Black Caviar never given steroids, says trainer Peter Moody
Retired Australian mare Black Caviar has never been given steroids, says trainer Peter Moody.
Last week, the Godolphin doping scandal resulted in trainer Mahmood Al Zarooni being suspended for eight years.
The British Horseracing Authority (BHA) has called for global conformity in doping law, as Australian regulations permit steroid use out of competition.
Asked if Black Caviar, now retired after 25 races unbeaten, ever received steroids, Moody said: "Nil."
He told Sydney's Daily Telegraph: "Steroids increase bulk.
"Black Caviar was a huge mare, from the day she was born. It would have been absolutely counter-productive."
After Al Zarooni was banned, Newmarket trainer Gerard Butler faces a BHA inquiry having admitted giving racehorses banned steroids.
Anabolic steroids are banned in British horse racing but allowed out of competition in countries including Australia, Dubai and the United States.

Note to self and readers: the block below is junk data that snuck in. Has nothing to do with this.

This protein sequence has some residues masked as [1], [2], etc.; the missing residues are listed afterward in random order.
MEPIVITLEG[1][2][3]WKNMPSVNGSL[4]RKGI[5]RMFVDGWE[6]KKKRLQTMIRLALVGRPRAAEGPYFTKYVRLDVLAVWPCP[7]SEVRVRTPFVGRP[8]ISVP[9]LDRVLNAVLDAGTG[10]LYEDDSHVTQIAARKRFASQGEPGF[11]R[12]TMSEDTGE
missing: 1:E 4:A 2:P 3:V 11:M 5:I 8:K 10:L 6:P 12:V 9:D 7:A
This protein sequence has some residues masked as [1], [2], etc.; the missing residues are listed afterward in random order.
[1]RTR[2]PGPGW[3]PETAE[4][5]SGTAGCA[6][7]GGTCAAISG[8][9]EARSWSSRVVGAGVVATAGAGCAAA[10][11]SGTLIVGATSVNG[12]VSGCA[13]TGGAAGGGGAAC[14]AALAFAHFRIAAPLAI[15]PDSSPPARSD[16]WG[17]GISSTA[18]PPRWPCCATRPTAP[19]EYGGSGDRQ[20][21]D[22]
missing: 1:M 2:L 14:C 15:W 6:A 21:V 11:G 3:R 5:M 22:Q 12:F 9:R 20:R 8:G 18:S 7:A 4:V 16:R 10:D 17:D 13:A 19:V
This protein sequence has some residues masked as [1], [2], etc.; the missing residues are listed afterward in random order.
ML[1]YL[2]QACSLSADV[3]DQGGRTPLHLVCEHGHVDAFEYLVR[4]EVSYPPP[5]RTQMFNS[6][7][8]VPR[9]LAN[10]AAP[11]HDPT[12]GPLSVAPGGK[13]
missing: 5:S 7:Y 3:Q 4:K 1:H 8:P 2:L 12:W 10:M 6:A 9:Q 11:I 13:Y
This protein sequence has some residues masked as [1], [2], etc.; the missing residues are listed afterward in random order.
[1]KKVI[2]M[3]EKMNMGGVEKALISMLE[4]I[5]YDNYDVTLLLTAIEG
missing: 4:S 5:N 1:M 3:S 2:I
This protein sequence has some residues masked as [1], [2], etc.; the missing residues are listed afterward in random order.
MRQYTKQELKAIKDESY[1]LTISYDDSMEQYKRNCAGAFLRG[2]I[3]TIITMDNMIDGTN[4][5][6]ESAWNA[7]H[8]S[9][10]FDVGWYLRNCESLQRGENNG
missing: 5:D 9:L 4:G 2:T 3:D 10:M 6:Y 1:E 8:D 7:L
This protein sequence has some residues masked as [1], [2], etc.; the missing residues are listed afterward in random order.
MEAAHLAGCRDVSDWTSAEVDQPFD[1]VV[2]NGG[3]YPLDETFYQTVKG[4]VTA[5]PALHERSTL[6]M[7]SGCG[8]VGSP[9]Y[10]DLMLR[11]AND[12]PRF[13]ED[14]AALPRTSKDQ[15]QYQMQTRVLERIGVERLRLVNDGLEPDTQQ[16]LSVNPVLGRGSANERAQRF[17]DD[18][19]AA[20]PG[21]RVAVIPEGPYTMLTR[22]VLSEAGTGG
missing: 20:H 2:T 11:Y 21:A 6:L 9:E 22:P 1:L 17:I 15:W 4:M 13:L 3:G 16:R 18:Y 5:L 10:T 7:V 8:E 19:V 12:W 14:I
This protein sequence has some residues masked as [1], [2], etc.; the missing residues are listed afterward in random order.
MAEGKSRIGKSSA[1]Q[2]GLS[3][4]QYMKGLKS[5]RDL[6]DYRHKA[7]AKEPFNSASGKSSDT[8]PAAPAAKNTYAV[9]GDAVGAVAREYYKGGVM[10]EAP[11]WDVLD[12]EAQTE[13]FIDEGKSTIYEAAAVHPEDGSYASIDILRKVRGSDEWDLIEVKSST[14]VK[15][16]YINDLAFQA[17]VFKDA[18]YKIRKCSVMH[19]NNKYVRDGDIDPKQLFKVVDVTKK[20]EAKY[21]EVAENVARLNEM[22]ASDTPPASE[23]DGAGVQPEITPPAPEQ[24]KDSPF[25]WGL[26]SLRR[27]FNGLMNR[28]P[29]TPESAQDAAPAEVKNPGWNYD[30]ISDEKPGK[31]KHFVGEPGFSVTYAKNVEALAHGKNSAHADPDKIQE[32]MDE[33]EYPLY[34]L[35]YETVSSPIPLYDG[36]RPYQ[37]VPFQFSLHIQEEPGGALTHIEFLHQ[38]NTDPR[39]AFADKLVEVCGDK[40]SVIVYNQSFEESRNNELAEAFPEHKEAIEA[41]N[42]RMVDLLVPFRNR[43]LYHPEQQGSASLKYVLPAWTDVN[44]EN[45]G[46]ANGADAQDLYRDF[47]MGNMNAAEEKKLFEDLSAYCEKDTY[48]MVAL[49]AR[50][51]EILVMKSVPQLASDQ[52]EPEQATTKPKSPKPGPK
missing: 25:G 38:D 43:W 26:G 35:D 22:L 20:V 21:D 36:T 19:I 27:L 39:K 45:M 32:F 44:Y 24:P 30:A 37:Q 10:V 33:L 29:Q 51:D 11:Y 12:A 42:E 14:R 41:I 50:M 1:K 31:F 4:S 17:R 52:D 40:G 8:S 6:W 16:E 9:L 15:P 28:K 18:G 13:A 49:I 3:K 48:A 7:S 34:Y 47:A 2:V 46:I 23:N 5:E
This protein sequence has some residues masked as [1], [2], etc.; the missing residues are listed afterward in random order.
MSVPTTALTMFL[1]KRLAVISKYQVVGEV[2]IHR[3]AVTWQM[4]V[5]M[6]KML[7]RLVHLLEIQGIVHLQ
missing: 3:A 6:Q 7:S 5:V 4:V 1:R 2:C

The six-year-old Black Caviar was tested prior to winning the Diamond Jubilee Stakes at Royal Ascot last June.
The BHA said: "There is no evidence to suggest that horses trained from outside Britain competing in this country have done so with the benefit of anabolic steroids."
All visiting trainers are required to disclose treatments to the BHA when horses arrive in the country, and the Australian rule is that steroids must not be present in the horse's system on race day.
Moody said Black Caviar was tested 24 hours after she arrived in Britain and three days before her narrow Ascot victory.
"There was nothing in her system," he said.